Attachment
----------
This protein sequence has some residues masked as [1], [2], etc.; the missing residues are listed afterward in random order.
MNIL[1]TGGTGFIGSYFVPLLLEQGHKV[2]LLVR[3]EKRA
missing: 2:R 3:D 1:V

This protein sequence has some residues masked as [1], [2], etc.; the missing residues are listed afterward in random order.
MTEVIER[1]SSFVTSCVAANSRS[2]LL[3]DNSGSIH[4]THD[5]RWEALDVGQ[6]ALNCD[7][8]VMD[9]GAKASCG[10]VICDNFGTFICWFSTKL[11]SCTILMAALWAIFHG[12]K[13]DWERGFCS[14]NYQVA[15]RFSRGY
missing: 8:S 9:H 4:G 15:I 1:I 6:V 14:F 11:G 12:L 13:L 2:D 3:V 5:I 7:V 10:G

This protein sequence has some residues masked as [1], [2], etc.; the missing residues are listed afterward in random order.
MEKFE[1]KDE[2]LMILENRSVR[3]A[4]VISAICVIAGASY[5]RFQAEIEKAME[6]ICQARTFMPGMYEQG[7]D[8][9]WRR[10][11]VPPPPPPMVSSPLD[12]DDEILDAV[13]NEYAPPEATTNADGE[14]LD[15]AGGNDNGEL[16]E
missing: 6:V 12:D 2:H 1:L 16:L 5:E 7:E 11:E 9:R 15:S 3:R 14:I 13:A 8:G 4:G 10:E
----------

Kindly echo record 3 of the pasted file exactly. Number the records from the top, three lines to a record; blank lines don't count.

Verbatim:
This protein sequence has some residues masked as [1], [2], etc.; the missing residues are listed afterward in random order.
MEKFE[1]KDE[2]LMILENRSVR[3]A[4]VISAICVIAGASY[5]RFQAEIEKAME[6]ICQARTFMPGMYEQG[7]D[8][9]WRR[10][11]VPPPPPPMVSSPLD[12]DDEILDAV[13]NEYAPPEATTNADGE[14]LD[15]AGGNDNGEL[16]E
missing: 6:V 12:D 2:H 1:L 16:L 5:E 7:E 11:E 9:R 15:S 3:R 14:I 13:A 8:G 4:G 10:E